Health Implications of Early Spay/Neuter on Canine Health

Most dogs in the United States are spayed or neutered, and the default recommendation has been to perform these elective surgeries prior to physical maturity. However, recent data suggest that early spay and neuter may adversely impact the health and well-being of dogs.

In preliminary studies funded by CHF, Dr. Ben Hart of the UC Davis College of Veterinary Medicine found that early spay or neuter, prior to 12 months of age, was related to a significant increase in risk in five diseases of concern: hip dysplasia; cranial cruciate ligament tear; lymphosarcoma; hemangiosarcoma; and mast cell tumor.

CHF has now funded the second phase of Dr. Hart’s research in which he will expand his work to consider breed differences in vulnerability to joint disorders and risks of various cancers after early or late spay/neuter. Breeds considered will include: Labrador Retrievers, German Shepherd Dogs, and Dachshunds. Rottweilers, Chihuahuas, Standard Poodles, and Miniature Poodles will be included if resources and patient data are available. The expectation is that by inclusion of multiple breeds in phase II Dr. Hart will be able to develop a generalized understanding of the impact of early spay and neuter on disease risk in dogs. This in turn will enable veterinarians and breeders to make data-driven recommendations regarding timing of spay/neuter procedures to reduce the risk of development of multiple devastating diseases.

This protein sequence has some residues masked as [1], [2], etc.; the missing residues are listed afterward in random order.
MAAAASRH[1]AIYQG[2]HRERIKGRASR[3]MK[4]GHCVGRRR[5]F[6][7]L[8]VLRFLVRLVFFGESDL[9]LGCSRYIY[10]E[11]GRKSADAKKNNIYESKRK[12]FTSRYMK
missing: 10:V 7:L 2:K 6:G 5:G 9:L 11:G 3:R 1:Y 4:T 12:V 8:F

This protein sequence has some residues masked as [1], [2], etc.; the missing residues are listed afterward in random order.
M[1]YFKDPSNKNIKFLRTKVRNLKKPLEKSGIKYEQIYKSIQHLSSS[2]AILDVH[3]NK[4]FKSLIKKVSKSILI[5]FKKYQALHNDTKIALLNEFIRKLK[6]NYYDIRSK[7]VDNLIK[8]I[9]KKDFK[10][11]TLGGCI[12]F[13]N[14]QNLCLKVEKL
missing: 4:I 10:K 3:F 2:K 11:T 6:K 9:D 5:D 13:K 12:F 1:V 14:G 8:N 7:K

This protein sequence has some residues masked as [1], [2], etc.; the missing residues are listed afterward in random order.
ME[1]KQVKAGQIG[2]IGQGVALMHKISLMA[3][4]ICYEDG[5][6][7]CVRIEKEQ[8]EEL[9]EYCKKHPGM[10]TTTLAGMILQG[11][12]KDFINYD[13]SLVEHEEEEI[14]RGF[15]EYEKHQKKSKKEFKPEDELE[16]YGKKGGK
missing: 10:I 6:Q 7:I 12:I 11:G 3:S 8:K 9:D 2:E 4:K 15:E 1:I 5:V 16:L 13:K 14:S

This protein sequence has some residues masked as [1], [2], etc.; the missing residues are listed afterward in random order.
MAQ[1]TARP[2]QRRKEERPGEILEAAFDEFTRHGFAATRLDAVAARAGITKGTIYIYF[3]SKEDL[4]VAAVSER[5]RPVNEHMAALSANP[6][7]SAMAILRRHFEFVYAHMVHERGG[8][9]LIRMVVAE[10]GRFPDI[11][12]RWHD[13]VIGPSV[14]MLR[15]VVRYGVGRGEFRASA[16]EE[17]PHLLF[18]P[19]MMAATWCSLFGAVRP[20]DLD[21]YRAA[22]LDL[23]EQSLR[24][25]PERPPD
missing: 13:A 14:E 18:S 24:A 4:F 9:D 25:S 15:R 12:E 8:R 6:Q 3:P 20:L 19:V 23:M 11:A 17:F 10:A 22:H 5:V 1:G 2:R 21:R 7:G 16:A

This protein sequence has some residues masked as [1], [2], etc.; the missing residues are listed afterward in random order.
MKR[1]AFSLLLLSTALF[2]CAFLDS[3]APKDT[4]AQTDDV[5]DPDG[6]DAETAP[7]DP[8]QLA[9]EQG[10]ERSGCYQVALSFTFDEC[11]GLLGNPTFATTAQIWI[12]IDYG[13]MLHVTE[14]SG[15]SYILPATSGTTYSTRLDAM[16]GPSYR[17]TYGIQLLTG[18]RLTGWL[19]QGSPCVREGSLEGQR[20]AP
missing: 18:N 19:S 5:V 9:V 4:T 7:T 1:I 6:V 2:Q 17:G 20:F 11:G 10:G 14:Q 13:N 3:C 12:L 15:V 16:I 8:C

Co-sponsored with the AKC Canine Health Foundation, Grant Number: 1840

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Dr. Benjamin L Hart, DVM, PhD
University of California, Davis